Purchases of big data companies have tripled in the first six months of 2012, according to a report on merger and acquisition (M&A) activity released today.
The report, from Berkery Noyes, an independent mid-market investment bank, covers M&As in the media and marketing, software, and online and mobile sectors. The report compares activity to the four previous six-month periods from 2010 and 2011.
Overall, Berkery Noyes found the total volume of M&As in these information industries has increased six per cent in the first half of the year, rising from 1,646 to 1,741 transactions.
The software industry accounted for the majority of the big data deals. Within this, the Energy segment – which primarily includes software companies that service electricity, fossil fuel, alternative energy, and energy utility companies – had the largest increase in transaction volume, growing 61 per cent over the six month period.
The single most active acquirer so far this year in the industry was Opera Solutions, a predictive analytics company, with three transactions. However, IBM has continued the active growth it has displayed in the two and a half years since the report series.
The technology giant has added Vivisimo, a provider of software that automates data discovery, to its portfolio this year, after acquiring companies including i2 Limited in 2011 and Coremetrics and Netezza Corporation in 2010.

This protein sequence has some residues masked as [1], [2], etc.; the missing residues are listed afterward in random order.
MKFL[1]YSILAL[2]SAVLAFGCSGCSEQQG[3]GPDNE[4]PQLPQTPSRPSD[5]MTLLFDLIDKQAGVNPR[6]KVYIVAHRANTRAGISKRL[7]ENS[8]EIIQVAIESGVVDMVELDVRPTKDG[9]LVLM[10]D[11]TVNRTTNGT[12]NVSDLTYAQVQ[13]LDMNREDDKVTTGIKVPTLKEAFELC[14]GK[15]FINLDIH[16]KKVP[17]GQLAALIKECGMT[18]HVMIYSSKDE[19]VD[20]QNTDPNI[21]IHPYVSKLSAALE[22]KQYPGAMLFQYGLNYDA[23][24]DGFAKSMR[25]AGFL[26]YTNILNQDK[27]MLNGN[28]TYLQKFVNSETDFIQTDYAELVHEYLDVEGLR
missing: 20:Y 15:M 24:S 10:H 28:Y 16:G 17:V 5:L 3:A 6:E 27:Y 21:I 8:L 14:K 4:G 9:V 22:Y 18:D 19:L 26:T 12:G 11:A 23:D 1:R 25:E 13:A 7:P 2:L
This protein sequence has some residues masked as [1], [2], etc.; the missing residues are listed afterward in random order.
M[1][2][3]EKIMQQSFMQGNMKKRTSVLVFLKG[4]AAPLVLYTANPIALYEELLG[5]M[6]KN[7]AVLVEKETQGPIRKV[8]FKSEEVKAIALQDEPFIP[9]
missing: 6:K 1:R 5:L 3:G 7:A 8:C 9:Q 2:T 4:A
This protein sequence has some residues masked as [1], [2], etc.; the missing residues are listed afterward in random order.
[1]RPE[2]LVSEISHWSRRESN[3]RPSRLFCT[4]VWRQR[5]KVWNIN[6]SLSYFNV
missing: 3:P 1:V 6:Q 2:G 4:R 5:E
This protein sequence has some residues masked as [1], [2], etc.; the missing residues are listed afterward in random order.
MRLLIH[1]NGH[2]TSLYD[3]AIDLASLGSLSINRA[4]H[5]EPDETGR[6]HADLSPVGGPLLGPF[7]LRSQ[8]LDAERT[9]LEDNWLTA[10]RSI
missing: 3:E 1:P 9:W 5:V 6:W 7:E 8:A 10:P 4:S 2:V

According to James Berkery, chief information officer at Berkery Noyes, big data is currently a ripe breeding ground for M&As, owing to the large number of start-up companies which specialise in Hadoop – the leading big data software framework that supports data-intensive distributed applications under a free license, enabling applications to work with thousands of nodes and petabytes of data.
This can be seen in the media and marketing industries which are also making big data acquisitions to, amongst other reasons, enhance their analytics capabilities. For example, W2O Group, a network of marketing research and communication firms, acquired Ravel, a start-up founded in 2010 which provides an open source graph database called GoldenOrb, which is a cloud-based project modelled after both Hadoop and Google's graphing processing tool Pregel. This allows businesses to gain insight from large datasets.
M&A volume also grew in online and Mobile photography companies – triple the amount in the previous six months – as the number of photo sharing transactions increases. One of the largest transactions was Facebook’s acquisition of Instagram for $1bn, in addition to their acquisition of the team from Lightbox, an Android photo sharing app.
Despite the promising M&A figures, the overall transaction value of the information industry fell two per cent – the median revenue multiple decreasing from 2.0x in the second half of 2011 to 1.6x in the first half of 2012; while the median EBITDA (Earnings before interest, taxes, depreciation, and amortization) multiple dropped from 11.6x to 10.0x.
To read the full Berkery Noyes M&A report click here.